Bamburi Cement has signalled that it expects to pay its shareholders a special dividend from the sale of its 70 percent stake in its Uganda subsidiary Hima Cement for $84 million (Sh12.86 billion), backing investor expectations of a payout that has spurred its shares to a gain of 55 percent in the last two weeks.
The Nairobi Securities Exchange (NSE)- listed cement maker told shareholders in a circular that the proceeds of the sale could either be reinvested in the Kenyan unit or distributed to its owners, subject to capital allocation plans by its board and management.
Bamburi announced on November 15 that it would team up with its sister company Cementia Holding AG to sell their entire ownership in Hima Cement to a consortium of Sarrai Group and Rwimi Holdings for $120 million (Sh18.4 billion). From the proceeds, Bamburi is entitled to a 70 percent share, while Cementia will bank 30 percent.
The deal is part of a strategy by Bamburi’s parent firm Holcim to divest from fragmented markets and concentrate in countries where it is among the biggest players.
“The proceeds received from this transaction… (provide) ability for Bamburi to pay a special dividend to its shareholders, subject to Bamburi’s dividend strategy and receipt of relevant approvals,” said the company in the circular.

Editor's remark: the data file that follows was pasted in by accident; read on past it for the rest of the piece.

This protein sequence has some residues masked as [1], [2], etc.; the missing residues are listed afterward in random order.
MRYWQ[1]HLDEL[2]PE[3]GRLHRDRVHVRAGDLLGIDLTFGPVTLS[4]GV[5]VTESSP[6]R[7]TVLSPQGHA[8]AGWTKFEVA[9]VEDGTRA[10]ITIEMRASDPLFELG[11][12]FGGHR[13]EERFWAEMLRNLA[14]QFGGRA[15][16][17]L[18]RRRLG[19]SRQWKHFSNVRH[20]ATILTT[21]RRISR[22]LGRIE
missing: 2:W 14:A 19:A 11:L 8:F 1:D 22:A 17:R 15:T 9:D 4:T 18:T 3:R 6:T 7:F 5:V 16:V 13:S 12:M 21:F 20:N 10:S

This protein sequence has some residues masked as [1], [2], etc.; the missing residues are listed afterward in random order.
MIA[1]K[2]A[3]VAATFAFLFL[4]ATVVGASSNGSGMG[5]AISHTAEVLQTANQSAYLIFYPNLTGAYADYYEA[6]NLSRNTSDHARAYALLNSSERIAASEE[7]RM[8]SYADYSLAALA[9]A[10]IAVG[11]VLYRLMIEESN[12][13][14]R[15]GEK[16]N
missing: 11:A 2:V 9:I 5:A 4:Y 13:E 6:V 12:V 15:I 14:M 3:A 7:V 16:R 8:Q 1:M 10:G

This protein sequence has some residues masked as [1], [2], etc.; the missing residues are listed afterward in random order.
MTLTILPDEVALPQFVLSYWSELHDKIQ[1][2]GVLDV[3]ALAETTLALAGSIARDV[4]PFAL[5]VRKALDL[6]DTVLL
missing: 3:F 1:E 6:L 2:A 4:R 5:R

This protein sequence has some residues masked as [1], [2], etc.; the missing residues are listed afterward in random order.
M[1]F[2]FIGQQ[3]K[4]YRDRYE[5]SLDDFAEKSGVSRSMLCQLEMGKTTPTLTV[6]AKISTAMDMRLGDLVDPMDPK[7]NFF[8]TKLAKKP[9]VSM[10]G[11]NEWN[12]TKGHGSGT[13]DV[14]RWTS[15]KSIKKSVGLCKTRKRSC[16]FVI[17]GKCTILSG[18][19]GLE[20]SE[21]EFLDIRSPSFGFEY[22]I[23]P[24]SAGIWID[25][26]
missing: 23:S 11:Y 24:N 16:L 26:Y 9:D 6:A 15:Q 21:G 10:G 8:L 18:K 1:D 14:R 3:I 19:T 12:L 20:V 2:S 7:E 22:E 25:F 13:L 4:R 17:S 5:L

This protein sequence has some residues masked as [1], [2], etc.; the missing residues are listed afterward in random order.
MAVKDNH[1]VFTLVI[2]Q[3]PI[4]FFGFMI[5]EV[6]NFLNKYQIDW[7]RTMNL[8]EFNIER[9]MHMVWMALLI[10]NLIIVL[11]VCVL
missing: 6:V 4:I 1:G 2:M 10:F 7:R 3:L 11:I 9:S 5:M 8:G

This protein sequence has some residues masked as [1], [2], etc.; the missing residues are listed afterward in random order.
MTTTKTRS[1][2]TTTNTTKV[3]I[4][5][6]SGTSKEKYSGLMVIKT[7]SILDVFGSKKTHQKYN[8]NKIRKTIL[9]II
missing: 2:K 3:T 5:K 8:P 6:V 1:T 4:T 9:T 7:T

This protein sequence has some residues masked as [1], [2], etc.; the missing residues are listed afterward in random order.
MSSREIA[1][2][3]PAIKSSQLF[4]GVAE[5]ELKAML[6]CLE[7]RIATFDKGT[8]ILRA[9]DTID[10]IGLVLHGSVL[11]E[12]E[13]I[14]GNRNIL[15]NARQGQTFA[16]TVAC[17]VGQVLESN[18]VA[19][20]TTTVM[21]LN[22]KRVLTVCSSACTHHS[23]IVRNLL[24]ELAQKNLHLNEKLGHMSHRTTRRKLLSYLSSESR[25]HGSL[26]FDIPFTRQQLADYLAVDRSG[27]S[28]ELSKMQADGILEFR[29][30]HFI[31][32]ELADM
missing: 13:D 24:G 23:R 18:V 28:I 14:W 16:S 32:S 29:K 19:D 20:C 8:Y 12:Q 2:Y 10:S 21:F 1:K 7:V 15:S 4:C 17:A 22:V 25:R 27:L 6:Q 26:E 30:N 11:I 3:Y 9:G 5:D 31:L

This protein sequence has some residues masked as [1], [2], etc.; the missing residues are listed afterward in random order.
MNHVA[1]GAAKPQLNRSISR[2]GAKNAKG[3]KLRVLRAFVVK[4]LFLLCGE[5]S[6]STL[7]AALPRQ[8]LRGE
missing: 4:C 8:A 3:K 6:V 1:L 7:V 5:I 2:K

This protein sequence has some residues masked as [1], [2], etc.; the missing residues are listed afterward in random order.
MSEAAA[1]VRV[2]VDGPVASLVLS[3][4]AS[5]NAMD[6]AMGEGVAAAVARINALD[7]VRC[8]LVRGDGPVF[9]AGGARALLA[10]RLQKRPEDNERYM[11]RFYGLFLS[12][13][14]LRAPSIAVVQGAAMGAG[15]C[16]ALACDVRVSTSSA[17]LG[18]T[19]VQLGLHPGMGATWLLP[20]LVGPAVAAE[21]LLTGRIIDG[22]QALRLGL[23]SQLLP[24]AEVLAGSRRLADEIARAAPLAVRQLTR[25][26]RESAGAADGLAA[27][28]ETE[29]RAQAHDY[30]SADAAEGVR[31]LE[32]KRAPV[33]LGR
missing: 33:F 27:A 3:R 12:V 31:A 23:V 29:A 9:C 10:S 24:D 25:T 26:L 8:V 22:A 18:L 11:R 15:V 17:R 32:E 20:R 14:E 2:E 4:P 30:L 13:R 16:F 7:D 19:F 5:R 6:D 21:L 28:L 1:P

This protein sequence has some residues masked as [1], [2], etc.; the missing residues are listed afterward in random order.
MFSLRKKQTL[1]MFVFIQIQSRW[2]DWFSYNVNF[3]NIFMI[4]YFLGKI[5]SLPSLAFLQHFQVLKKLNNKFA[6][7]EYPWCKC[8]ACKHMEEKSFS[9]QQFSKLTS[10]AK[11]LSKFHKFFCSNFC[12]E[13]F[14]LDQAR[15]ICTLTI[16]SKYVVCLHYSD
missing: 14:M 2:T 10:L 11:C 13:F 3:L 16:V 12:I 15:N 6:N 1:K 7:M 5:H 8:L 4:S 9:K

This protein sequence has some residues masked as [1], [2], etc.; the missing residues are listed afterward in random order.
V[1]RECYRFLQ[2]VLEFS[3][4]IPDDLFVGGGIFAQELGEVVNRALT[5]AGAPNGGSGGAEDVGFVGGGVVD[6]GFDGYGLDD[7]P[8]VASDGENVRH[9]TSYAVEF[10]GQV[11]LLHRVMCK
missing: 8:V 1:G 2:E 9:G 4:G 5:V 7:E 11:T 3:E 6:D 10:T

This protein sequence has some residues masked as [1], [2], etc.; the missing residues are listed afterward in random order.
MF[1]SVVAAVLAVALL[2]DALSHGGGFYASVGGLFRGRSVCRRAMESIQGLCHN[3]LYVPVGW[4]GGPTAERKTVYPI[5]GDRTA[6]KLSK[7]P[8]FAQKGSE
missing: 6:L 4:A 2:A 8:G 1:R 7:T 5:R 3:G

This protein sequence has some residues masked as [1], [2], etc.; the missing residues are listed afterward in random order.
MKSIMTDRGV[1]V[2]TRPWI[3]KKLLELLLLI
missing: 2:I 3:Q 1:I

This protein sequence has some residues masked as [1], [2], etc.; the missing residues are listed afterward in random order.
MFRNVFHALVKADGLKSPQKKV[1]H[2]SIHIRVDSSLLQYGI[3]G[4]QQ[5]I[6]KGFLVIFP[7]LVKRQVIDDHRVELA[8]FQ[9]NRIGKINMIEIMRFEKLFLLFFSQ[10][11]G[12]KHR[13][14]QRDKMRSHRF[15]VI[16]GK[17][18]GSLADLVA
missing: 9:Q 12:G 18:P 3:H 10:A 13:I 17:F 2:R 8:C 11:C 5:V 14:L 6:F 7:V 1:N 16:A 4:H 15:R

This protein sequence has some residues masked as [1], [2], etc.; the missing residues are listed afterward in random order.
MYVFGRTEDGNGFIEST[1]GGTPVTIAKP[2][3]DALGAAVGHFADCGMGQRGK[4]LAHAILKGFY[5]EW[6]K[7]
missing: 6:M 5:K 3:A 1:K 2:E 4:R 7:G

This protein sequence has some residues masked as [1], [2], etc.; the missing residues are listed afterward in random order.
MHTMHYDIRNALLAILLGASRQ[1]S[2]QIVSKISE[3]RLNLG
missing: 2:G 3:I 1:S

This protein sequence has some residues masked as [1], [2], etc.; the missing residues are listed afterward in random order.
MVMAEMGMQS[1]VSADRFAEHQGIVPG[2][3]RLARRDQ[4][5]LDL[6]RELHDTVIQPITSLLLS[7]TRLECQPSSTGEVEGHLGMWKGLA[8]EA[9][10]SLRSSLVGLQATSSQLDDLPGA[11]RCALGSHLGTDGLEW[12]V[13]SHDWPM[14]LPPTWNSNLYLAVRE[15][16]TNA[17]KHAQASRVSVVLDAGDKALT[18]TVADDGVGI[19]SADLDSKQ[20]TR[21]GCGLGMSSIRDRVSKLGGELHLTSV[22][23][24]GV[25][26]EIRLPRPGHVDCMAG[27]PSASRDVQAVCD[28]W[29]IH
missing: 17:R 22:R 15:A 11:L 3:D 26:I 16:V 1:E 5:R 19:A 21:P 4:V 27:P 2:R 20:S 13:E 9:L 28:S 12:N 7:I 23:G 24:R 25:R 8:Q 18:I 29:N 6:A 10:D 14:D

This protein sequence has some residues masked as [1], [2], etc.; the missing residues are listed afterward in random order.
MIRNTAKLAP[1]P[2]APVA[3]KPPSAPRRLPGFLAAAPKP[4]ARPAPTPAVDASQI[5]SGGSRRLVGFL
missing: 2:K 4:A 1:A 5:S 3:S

“Historically, there has been a limited dividend distribution record from Hima (the last two dividend distributions were in 2023 and 2016), and this transaction presents an opportunity for Bamburi to get a distribution from Hima.”
Companies sometimes pay special dividends from the proceeds of the sale of major assets or subsidiaries.
Recently, Jubilee Holdings paid two special dividends following the sale of majority stakes in its general insurance businesses to Allianz SE, while WPP Scangroup also paid a special dividend of Sh8 per share after the sale of its subsidiary Kantar Africa.
Anticipation of such dividends tends to boost the share price of the concerned company.
For Bamburi, the share price has gone up by 55.6 percent to Sh35 a unit since the announcement of the deal on November 15, having traded at Sh22.50 on the day before the disclosure.
The market capitalisation of the company has thus gone up by Sh4.54 billion to Sh12.7 billion in the period.
The traded volumes on the counter have also risen significantly since the deal was announced.
On average, the volume of shares traded per session has stood at 188,863 since November 15, compared to an average of 53,042 per session in the two months leading up to the disclosure date.
The total volume of shares traded in the last two weeks stands at 2.08 million, which is more than the 1.86 million units traded in the previous two months.